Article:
The Boston Globe from Boston, Massachusetts on October 24, 1992 · 15
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The Boston Globe from Boston, Massachusetts · 15

Boston, Massachusetts
Issue Date:
Saturday, October 24, 1992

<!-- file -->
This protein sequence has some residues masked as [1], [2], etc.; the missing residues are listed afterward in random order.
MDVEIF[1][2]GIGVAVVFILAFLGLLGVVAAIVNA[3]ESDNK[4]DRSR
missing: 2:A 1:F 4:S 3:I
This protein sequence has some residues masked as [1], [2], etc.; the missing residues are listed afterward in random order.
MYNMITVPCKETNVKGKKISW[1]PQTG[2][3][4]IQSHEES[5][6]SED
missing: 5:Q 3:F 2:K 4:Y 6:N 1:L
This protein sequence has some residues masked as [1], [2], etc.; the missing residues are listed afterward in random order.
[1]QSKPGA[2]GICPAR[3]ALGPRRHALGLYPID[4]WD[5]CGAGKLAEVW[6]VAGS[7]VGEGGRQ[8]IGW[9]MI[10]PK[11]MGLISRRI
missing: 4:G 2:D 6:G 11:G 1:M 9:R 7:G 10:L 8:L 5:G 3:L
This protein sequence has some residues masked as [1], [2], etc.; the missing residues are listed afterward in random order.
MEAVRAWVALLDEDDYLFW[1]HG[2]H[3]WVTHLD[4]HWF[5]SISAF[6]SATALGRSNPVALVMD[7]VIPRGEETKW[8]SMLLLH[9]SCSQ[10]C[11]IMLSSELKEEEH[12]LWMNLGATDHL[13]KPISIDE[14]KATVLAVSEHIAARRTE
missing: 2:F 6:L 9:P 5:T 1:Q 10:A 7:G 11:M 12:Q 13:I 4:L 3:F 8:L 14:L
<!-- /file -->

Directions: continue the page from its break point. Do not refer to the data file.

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THE BOSTON GLOBE SATURDAY, OCTOBER 24, 1992 15 Weld eyes steps toward solving DSS problems ByToniLocy GLOBE STAFF Gov. Weld's administration is exploring short- and long-term steps that can be taken to solve problems in the embattled Department of Social Services while the governor awaits the findings of a special commission. Weld said yesterday that he has asked Charles Baker, incoming secretary of the Executive Office of Health and Human Services, to analyze a second report, compiled by Andersen Consulting for the governor's Special Commission on Foster Care. Weld said he told Baker to have the analysis on his desk next week so some action can be taken pending the commission's findings. The commission, headed by law yer Gael Mahoney, is expected to deliver its report in January. Asked his reaction to the Andersen report, Weld said he had not read all of it, but "from everything I've read, they are headed in the right direction." The Andersen report, which was obtained by the Globe on Thursday, described the DSS as lacking leadership and suffering from "an organizational breakdown" that is endangering children's lives and is subjecting youngsters to "continued, often worsening abuse and neglect." If no action is taken to rectify the situation at DSS, the report predicted, society would pay later - through increases in social, public safety and medical costs for the children it fails. But the report credited DSS social workers and staff with somehow managing to keep the agency from completely collapsing. Through a commitment to children in their care, those workers have managed to keep the agency going despite a "climate of fear, mistrust and defensiveness," the report said. The report recommends that state officials address the agency's leadership gap as well as completely restructuring and automating the department It also suggested that several internal fiscal and management controls be installed, that social workers' caseloads be examined and that a 500-day plan to move the agency toward a model child welfare system be implemented. The Andersen report comes at a time when DSS is under fire for its handling of two highly publicized foster child cases, involving boys known as Mikey and Andy. Mikey was abruptly removed last year from a foster home in which he had lived most of his life, while Andy was put back into a family situation where he had been abused. The report also comes nearly two weeks after Gerald W. Robinson announced his resignation as DSS commissioner, effective Nov. 1, after 15 months in office. Robinson, in explaining his departure, said he felt he did not have Weld's support. A number of child welfare advocates contacted yesterday had not seen the report and deferred comment until they had. Margaret Blood, executive director of the Massachusetts Legislative Children's Caucus, said she had not seen the report. However, based on news media reports, Blood said, "I am encouraged by some of what I've seen, for example, the acknowledgement of the commitment and capacity of many of the front-line workers. I have been concerned that the commission had no front-line social workers on it and I am hopeful that! . . . they have acknowledged that there are many committed and capable workers on the front line. "There also seems to be an acknowledgement again that the system is in crisis and that people have been talking about the crisis for a long time and that perhaps, now . . . the governor will finally act," she said. Globe staff writer Gloria Negri contributed to this report Bequest in limbo, church to auction $8m in TV equipment t m m D AUCTION pontinued from Page 13 night the auction would involve about $8 million worth of equipment Asked if the auction meant the church was turning its back on the possibility of resuming full-scale TV operations, Adams said the reduction in equipment "is very significant. t' "We are downsizing, keeping one of everything for various support activities the organization is doing," including the completion of work in progress such as a series on the Hermitage Museum in St. Petersburg, Russia, he said. "Basically, there will be one of each type of system, such as an editing terminal or control room." The church's announcement said it would continue to produce programs such as "The Daily Bible Lesson," broadcast over its local TV sta tion, plus Christian Science lectures and special feature programs. Other work will include preparation of material from the Monitor Channel "for release on video and to cable and television broadcasters," the announcement said. Rumors have circulated for months that the church would return to full-scale television broadcasting, even after losing $325 million on the Monitor Channel. Fueling the speculation was not only the retention until now of $13 million in some of the best TV equipment in the world, but the presence of the top executives of the Monitor Channel in their new consulting firm in offices next door to the church's local TV station, WQTV (Ch. 68) in Brighton. And investment in new facilities in Washington for Monitor Radio, which broadcasts over shortwave N.H. candidate accused of using ex-AG position to gain in law firm deal B MERRILL Continued from Page 13 t. i a leading Democrat and a former president of the New Hampshire Bar Association, called Spirou's charges "garbage." u In a January 10, 1989, press con-. ference, Merrill had announced he , was resigning as attorney general and planned to open a law firm with Broderick, who is a longtime friend. Broderick said yesterday that he met for 30 minutes with Jon Bellgowan, general manager of the co-op, and Dennis Fenton, the board president in mid-January 1989, at their request. Broderick said he told them then that it would be "unethical" for him to talk to them as poten-tial clients for Merrill & Broderick ": because he was still a partner in an- ' other Manchester law firm. " In separate interviews yesterday, " Bellgowan and Fenton said that the co-op was shopping around for law-. yers at the time but that no "commitment" was made with Broderick " during the January meeting. Democratic leaders said yesterday that the Jan. 28, 1989, minutes I of the co-op board state that Bellgowan had been authorized to j begin "negotiating" with Broderick. ) Merrill's last day at the attorney j general's office was Feb. 6, 1989; the governor formally accepted his res-j ignation on Feb. 15, 1989; and the co-! op board voted to retain Merrill & ' Broderick on Feb. 28, 1989, accord-; ing to the Democrats. Broderick said the Jan. 28 date was consistent with his recollection ' of his initial dealings with the co-op. Bellgowan, who was forced out of ; the co-op last June as part of the ! bankruptcy resolution, said yester-I day that part of the decision to hire ! Merrill & Broderick was "political" j because the troubled utility needed ! Republican and Democratic influ-' ence to make its case with federal ! regulators. But Bellgowan and Fen-!ton said they had no contact with ! Merrill while he was attorney gener- Before he became attorney general, Merrill was general counsel to former Gov. John Sununu, who was , appointed White House chief of staff in January 1989. ! The co-op was the largest cus-; tomer and creditor of Public Service ; Company of New Hampshire, which ; had declared bankruptcy in 1988. In that context, the attorney general's office, which represented Public Service Company of New Hampshire ratepayers in thq bankruptcy case, became involved with the co-op. Merrill's role as the co-op's lawyer became an issue in March 1991 as the attorney general's office began to anticipate that the co-op would declare bankruptcy, Bisbee said. The state's code of professional conduct says private lawyers should not take cases in which they had "personal and substantial dealings" as a government lawyer. It is meant to control the so-called "revolving door" of government lawyers benefiting in private practice from insider knowledge. Bisbee said yesterday that after "considerable review," including receipt of a three-page letter from Merrill, the office determined that Merrill's involvement with the co-op as attorney general was not "personal and substantial." In his letter, Merrill said he had general briefings by staff attorneys, but had "no specific recollection of ever discussing with particularity the New Hampshire Electric Cooperative." The Democrats, who have been escalating their attack on Merrill's legal practice all week, accused him earlier of failure to register as a lobbyist for the co-op. Yesterday, Merrill again denied that he had lobbied for the utility, but acknowledged that he had testified in December 1989 before a legislative committee regarding the takeover of Public Service Company of New Hampshire by Northeast Utilities. Yesterday, the Democrats also questioned the disposition of a May 1991 request by the Public Utilities Commission that the co-op's general manager be investigated for possible criminal violations of rules regarding debt accumulation. Three days after the request, the co-op declared bankruptcy, which the Democrats have suggested was a strategy to deflect the criminal in vestigation. They also pointed to billing records that indicated Merrill had talked to an assistant attorney general about the investigation, which the Democrats, said implied undue influence. In response to reporters' requests yesterday," the attorney general's office released a December 1991 two-page letter to the Public Utilities Commission's general counsel from Bisbee. It said that while the attorney general's office agreed there had been a violation of the statute, criminal prosecution was not warranted because Bellgowan thought he had the commission's approval to obtain loans. 'We are downsizing, keeping one of everything for various support activities the organization is doing. Basically, there will be one of each type of system.' MATT ADAMS Christian Science Publishing Society and public radio through the American Public Radio system led some to suspect the church would relocate TV operations to Washington. But resumption of TV programming would be impossible without a major infusion of money, as the church tries to eke out its first break-even budget since 1987. The bankroll for new broadcasting operations might have come from the $100 million bequest the church has sought after publishing a book about church founder Mary Baker Eddy,' "The Destiny of the Mother Church ," by Bliss Knapp. The church's directors rejected the book in 1948 because it made claims about Eddy that she rejected in her lifetime, and their successors held to that line even when Knapp's widow and sister-in-law offered the church a huge bequest if the directors would recant their criticism and publish the book. Last year, with the church run ning at what turned out to be an $82 million annual deficit not counting the eventual $65.9 million cost of shutting down the Monitor Channel, the directors decided to publish the Knapp book and claim the bequest then estimated to be worth $98 million. But other potential beneficiaries have challenged whether the church has lived up to the terms of the two women's will, and a Los Angeles superior court judge last month rejected the church's motion for summary judgement, which would have meant immediate payment of the bequests. Wednesday, the California appellate court rejected the church's appeal of the September ruling, setting the stage for what is expected to be' protracted litigation over the estates. 1 The lower court judge, Edward Ross, said last month that there were "terms in the trust that may never be satisfied," and set a January hearing date for another judge to take over the case. i Another church member familiar; with the case called the appeal "a last desperate gamble for immediate ; possession of the Knapp bequest ; "The equipment had been kept in place until they realized it was finan-; cially impossible to rev up the TV, operation again," said the member,,' who also spoke on condition of anonymity. 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